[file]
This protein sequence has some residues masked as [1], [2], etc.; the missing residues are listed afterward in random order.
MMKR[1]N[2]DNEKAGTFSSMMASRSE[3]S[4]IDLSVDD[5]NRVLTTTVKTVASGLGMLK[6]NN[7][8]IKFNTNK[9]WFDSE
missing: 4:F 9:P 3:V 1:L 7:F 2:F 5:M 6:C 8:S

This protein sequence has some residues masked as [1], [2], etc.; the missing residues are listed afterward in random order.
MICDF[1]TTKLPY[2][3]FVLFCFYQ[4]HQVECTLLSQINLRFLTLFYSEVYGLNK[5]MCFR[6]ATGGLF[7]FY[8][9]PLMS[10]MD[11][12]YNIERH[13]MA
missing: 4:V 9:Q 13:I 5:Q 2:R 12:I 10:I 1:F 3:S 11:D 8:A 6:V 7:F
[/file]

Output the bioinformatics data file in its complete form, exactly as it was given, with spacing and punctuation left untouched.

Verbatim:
This protein sequence has some residues masked as [1], [2], etc.; the missing residues are listed afterward in random order.
MMKR[1]N[2]DNEKAGTFSSMMASRSE[3]S[4]IDLSVDD[5]NRVLTTTVKTVASGLGMLK[6]NN[7][8]IKFNTNK[9]WFDSE
missing: 4:F 9:P 3:V 1:L 7:F 2:F 5:M 6:C 8:S

This protein sequence has some residues masked as [1], [2], etc.; the missing residues are listed afterward in random order.
MICDF[1]TTKLPY[2][3]FVLFCFYQ[4]HQVECTLLSQINLRFLTLFYSEVYGLNK[5]MCFR[6]ATGGLF[7]FY[8][9]PLMS[10]MD[11][12]YNIERH[13]MA
missing: 4:V 9:Q 13:I 5:Q 2:R 12:I 10:I 1:F 3:S 11:D 8:A 6:V 7:F